"Rehurse Eq" - what's that when it's at home?

Is this an unofficial remix from back in the day?

This claims to be one too but i can't hear much remixing going on

Then there's this recent-ish remix by Perc + Truss - nice bit of retro-slam action

Of T.99's one true moment of glory I wrote this (as part of an eMusic round-up called the Rave Dozen):


For a couple of years in the early 90s, Belgium ruled rave culture, spewing out a series of innovatively abrasive tunes that rocked ravefloors across the world while also upsetting droves of Chicago house/Detroit techno purists, who saw the style as eradicating techno’s links to black music altogether. And its true, the Belgian sound, as pioneered by labels like Hithouse, Who’s That Beat, R&S and 80 Aum, did turn away from the Afro-American wellspring and drink deep on strictly Euro sources. Its secret ingredients were a strong dose of Electronic Body Music, that stiff-jointed but dancefloor oriented offshoot of industrial trailblazed by Belgium’s own Front 242, and a pungent tang of classical music, especially the more sturm und drang-y Carl Orff/Wagner end of it.

Out of all the Belgian hardcore hitmakers, t.99 were the biggest crossover success, reaching #14 in the UK charts in May 1991 with “Anasthasia” and also scoring with the near-identical “Noctune”. The principal hook in  “Anasthasia” is a hard-angled stab pattern playing what sounds like a choral sample (possibly the famous “O Fortuna” sequence of Orff’s Carmina Burana). The intro to the track, a female voice saying “music, maestro, please” is at once a nod to the quasi-classical vibe of the tune and an advance rejoinder to the horrified hordes of house purists who would decry this slice of brutalist bombast as “just not music”. 

Actually the parts of “Anasthasia” that don’t feature the portentous fanfare-blare of the riff are quite pleasant: a chugging Euro-haus groove topped with wafting synths, almost like “Pacific State” without that cheesy saxophone. But the harsh ‘n’ doomy hook-stab does always return at regular intervals,  sounding a bit like a flock of crows cackling in scorn.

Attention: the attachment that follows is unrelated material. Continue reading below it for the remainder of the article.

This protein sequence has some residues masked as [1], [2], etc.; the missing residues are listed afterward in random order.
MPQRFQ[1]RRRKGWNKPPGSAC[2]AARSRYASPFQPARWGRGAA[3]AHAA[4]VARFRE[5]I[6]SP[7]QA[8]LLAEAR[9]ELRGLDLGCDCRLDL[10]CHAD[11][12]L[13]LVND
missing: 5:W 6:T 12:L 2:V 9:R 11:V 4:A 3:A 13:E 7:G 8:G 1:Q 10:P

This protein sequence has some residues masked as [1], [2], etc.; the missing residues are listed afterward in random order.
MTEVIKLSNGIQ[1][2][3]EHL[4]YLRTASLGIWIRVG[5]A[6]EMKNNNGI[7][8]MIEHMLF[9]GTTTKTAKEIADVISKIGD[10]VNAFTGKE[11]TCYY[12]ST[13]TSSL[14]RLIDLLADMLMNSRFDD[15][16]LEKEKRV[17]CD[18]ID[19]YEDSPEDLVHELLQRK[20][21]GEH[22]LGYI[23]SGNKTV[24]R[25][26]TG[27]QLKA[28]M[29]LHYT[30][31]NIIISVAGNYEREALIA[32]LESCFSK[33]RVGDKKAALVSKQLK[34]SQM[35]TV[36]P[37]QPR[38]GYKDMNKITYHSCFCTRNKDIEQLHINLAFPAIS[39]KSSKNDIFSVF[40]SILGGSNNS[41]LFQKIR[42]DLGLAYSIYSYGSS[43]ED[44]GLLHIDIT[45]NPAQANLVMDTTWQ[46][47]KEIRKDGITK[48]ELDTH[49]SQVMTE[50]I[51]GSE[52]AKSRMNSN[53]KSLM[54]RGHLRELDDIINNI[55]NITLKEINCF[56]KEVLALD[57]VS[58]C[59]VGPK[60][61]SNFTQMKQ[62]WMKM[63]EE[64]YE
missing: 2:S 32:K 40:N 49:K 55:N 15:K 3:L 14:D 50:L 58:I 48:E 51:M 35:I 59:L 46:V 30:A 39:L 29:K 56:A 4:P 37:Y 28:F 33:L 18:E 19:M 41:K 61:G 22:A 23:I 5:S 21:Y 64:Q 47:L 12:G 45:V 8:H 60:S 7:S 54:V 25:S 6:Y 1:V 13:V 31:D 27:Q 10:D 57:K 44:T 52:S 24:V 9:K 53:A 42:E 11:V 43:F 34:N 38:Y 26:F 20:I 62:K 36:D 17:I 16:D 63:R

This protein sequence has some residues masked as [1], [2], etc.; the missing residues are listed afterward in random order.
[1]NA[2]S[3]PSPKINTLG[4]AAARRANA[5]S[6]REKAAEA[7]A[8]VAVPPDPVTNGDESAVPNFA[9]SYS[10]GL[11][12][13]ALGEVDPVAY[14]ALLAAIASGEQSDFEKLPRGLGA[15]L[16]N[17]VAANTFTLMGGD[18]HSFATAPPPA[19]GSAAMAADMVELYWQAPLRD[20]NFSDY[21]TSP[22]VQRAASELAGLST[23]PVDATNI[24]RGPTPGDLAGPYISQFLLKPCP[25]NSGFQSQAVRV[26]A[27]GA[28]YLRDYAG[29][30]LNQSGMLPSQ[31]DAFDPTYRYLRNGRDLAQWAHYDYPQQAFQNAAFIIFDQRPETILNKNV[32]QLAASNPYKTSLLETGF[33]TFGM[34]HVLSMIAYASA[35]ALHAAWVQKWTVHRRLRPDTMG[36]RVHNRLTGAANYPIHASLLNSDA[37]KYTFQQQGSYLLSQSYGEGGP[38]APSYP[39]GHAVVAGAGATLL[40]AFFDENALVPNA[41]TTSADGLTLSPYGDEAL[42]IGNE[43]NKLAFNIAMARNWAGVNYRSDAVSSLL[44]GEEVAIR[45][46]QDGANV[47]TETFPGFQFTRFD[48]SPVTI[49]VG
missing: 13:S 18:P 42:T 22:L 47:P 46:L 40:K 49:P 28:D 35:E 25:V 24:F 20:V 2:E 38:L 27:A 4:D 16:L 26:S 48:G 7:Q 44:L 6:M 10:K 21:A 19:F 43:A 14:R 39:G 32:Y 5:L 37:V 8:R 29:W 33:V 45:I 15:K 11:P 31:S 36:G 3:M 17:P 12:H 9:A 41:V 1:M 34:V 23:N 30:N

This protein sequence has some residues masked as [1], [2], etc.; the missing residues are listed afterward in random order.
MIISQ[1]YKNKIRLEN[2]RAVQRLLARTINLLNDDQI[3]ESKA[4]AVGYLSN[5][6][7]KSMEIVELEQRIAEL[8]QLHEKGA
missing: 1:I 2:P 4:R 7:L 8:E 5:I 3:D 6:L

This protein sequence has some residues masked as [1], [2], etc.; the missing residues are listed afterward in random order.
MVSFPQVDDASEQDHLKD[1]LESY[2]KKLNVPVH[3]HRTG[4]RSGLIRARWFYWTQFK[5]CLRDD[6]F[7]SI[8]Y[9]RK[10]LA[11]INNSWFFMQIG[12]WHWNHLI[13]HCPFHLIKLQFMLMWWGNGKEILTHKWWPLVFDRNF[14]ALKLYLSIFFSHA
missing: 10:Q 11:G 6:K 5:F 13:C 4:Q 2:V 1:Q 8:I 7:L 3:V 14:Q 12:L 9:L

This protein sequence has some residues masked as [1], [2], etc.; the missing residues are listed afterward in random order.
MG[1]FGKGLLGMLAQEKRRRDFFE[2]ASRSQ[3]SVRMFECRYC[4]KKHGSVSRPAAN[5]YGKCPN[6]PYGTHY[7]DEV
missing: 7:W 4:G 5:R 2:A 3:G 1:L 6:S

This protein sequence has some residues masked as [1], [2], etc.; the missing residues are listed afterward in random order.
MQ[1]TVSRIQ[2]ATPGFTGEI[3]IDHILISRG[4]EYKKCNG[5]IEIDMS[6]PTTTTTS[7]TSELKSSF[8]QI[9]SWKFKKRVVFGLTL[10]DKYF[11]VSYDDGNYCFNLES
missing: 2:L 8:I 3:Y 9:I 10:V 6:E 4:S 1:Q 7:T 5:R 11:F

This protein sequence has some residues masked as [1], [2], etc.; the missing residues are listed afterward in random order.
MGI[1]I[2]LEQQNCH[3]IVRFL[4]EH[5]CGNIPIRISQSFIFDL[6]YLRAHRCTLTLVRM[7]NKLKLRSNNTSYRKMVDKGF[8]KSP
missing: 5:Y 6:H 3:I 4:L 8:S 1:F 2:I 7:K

The four mixes are fairly indistinguishable (this was a time when remixes were precisely that, remixes, as opposed to virtually brand-new tracks), the “Out of History” version perhaps having the edge by a whisker. 

That’s an intriguing sub-title, actually:  were t.99’s Patrick de Meyer and Olivier Abbeloos hinting that rave was a gigantic exodus of disaffected and politically disengaged youth leaving reality behind for a utopia of druggy noise? Or was the idea more apocalyptic, as in “we’re running out of time”? Or a bit of both, as suggested by the title of the debut t.99 album Children of Chaos

Sadly, following its 1992 release, the duo themselves headed for the dustbin of (dance) history. 

Their other glory-ish moment- "Nocturne"

Yet more C+C Music Factory style Eurodance rappige and diva sqwawkage

"Nocturne" came in mixes indexed to particular times of the night - stations on the journey to the end of the rave - a cute 'n' clever idea!

The same idea as "Anasthasia" / "Nocturne" pretty much

Different, but not good - the video is quite a period piece though

Oh the pathos of the rave single-artist album...

Fairly banging, reasonably slamming:

Before they were hardcore, they were New Beat

Saturday, September 30, 2017

The Last Pirates

BBC doc on pirate radio, mostly focused on the Eighties tower block wave

(via Karl Kraft)

Friday, September 29, 2017

7 of clubs

i'm not sure what the logic was exactly but as tie-in to my book on glam rock, iD asked me last year to list my seven favorite / life-changing clubs / nights-out-dancing. No i don't quite understand either but a fun and easy exercise so why not? i included raves as essentially very large, roof-less clubs. oh and there is a gig in there as well. so clubs, very loosely understood. in chronological sequence rather than ranked according to life-changingness.

1. Progeny, Brixton Academy, London, October 1991
"Orbital entrance with their live techno performance (then a rare thing) and the immortal tingle-riffs of Chime. But at this irregular rave organised by The Shamen, it's the born-again rapture of the audience - blissed out girls blindly carving shapes in the air, shirts-off and shadow-boxing boys lustrous with sweat - that really turns me into a rave convert."